I have stated many times early in the year that at some point borrowing shares could be a problem for the shorts. I'm guessing that in the current quarter that they will have borrowed several million shares that they have used to pound this down with and what it means is that the supply to keep pounding it are going to run out sooner or later.
Imo, part of our rise in the spring was as a result of shorts being forced to cover because the lent shares were pulled. What do you want to bet that this might happen again.
The other part that stands out here is who were the 10 million shares shorts that never covered as the stock was running to the $70's?
If it turns out to be Citron you have to ask yourself if their efforts here are to cause enough disruption in price to get covered at current prices as the earnings are good enough that covering going forward has the risk of doing it with a triple digit number.
So much of this story might get told when the next short interest report comes out, imo.
There were 6-8M Shares Short by Short Funds & ETFs back in 2011, so I suspect that is the "base" minimum. That will probably never decrease. The base increases as QCOR gets onto more indices and more of these Funds/ETFs come into being.
You must be talking about the shares that Mr. Scrooge McDuck swims with in his vault. What dust? And if and when the 'dust' settles, QCOR will still be printing money. So unless someone drops a hydrogen bomb on California and Maryland I doubt they will ever be $0.00. (Which I think is your goal here? Unless $30 is the magic number that someone is trapped.)
While I would love this to be true, the lending rate is still very insignificant at 0.39%. I have not updated the lending rate for QCOR for a long time as it has essentially been zero and nowhere close to the 20-30% that was seen earlier.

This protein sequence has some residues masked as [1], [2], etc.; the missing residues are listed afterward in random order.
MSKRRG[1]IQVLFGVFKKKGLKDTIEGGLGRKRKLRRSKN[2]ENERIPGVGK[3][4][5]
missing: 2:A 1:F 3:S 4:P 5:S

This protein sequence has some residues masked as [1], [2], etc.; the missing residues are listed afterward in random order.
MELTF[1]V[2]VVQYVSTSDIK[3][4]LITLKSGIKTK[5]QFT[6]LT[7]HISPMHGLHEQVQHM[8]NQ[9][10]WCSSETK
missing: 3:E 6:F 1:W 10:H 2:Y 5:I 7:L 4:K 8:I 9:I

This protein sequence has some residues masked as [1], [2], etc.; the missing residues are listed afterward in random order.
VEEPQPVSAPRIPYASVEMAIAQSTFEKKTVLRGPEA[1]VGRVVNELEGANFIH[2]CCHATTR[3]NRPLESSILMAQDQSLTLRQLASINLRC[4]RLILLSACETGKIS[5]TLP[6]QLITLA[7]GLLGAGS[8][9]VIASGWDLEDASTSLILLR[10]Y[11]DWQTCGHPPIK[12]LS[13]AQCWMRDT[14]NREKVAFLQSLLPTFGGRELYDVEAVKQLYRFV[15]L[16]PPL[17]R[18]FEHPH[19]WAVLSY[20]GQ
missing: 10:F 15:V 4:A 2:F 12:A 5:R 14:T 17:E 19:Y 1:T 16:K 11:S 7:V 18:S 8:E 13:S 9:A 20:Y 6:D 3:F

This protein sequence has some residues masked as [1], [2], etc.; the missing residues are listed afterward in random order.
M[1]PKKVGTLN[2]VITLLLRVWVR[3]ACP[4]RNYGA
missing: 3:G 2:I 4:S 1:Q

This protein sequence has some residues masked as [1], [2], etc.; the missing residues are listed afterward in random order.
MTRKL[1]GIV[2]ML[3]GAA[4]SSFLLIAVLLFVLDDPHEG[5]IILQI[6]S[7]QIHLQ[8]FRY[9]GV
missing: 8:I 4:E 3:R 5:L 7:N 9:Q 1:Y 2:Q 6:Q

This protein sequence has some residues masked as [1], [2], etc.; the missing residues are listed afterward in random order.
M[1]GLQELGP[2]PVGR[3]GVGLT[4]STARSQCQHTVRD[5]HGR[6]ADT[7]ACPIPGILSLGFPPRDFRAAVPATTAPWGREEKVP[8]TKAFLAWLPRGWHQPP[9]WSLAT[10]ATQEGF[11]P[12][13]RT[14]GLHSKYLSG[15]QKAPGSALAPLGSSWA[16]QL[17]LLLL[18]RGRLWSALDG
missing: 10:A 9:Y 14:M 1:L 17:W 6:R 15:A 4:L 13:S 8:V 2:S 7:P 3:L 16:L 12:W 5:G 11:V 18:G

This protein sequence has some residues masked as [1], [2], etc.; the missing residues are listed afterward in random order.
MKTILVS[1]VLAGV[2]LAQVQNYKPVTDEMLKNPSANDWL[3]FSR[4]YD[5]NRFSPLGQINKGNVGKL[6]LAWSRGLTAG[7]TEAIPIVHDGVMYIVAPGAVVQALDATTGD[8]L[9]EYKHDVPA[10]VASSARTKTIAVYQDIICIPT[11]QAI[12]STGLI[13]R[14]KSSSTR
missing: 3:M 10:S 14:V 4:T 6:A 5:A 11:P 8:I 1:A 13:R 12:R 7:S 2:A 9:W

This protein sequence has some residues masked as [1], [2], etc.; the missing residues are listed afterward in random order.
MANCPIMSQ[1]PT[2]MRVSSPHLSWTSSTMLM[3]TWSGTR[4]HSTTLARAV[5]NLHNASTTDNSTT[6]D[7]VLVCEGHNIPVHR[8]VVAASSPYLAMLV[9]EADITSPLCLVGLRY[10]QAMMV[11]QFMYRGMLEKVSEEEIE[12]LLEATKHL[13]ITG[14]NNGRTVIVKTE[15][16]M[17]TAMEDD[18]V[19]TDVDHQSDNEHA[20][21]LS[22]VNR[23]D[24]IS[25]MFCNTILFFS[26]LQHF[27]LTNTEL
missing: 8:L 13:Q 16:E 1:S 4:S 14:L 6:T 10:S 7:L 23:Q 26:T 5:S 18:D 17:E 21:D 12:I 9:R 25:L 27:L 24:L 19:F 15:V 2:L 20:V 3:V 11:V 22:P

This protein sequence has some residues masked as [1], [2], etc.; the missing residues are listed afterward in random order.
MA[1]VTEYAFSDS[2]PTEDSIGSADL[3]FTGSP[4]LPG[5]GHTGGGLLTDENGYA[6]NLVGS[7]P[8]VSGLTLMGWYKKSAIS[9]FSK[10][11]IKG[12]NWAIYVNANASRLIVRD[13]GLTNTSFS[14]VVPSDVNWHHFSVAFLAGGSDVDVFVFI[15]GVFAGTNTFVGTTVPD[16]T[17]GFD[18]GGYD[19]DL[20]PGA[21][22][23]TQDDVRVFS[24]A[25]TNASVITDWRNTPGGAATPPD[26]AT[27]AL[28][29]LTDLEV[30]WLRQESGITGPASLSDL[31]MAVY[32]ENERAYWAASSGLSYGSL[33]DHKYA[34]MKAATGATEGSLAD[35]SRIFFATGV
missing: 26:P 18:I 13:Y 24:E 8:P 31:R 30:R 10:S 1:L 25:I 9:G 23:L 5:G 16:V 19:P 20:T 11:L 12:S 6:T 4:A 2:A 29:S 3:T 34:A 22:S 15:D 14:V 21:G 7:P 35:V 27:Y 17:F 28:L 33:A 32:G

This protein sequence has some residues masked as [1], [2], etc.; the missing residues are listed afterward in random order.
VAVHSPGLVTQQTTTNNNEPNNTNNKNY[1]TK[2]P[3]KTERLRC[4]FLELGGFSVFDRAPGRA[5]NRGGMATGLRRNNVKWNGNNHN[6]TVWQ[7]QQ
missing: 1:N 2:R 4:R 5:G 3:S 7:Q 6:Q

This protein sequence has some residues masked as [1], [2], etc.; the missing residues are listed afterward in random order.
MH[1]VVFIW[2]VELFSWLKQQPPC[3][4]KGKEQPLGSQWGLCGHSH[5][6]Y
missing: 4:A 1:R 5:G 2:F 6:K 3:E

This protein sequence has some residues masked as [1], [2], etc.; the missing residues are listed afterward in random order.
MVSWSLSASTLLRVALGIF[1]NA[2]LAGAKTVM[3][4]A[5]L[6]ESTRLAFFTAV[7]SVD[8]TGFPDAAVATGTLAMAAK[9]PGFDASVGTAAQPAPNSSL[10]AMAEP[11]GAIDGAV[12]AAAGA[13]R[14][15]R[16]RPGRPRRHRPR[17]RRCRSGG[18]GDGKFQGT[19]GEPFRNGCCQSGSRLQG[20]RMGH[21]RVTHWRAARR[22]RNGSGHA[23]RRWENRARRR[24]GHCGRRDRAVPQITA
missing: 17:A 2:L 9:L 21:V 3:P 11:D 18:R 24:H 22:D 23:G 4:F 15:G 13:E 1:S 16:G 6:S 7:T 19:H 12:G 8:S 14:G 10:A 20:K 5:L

For anyone interested, I have also moved from selling puts continuously to a 50/50 strategy of selling puts and owning shares. Unsurprisingly, this change came close to the peak price causing me the most pain :p . Selling puts has been a great strategy on QCOR due to the high IV and rarely leads to a loss until expiry. So far, since the beginning of the year, I have only lost on my 60 Jan puts sold at between 6 and 7 dollars near the peak but I think that even these have a better than even chance of ending up being profitable. I have been recently selling Jan 50 puts at about 5 dollars. I think 10% in 1.5 months is pretty darn good as is owning QCOR at 45. In fact, I think that the risk/reward scenario here is so absurdly good if you can tolerate short term volatility (and, this, I must admit, is always more difficult than one anticipates) that I have put about 30% of my portfolio into it. There is the minimal chance, of course, that everything goes to hell but then I could also wake up to WW3 anytime.
To take this thinking one step further since the short position was rising here of late I suppose its possible that Citron is the party that has shorted the majority of all new shares shorted. That there is nearly nobody else here involved.
Lets face it if you followed Citron and shorted based on the prices that it happened and finally started covering in May and June you got your head handed to you on a platter.
So why would you follow their lead again?
I suspect Citron thought they had QCOR pinned to the mat twice: first, with the Aetna hysteria of fall 2012 and then with the attempted purchase of Synacthen by Retrophin and the planned attending publicity of a cheap synthetic alternative to Acthar (which probably would have never been marketed and made absolutely no financial sense at $300 or $400 or $500 per vial LOL).
Guessing now they are throwing everything including the kitchen sink to depress the share price for as long as possible. The latest saber rattling about Medicare fraud goes nowhere in my opinion except increases the noise level.
Bailey showed us the potential for QCOR in the addressable patient population slides. Just gotta be patient, let them do their work.
Sentiment: Strong Buy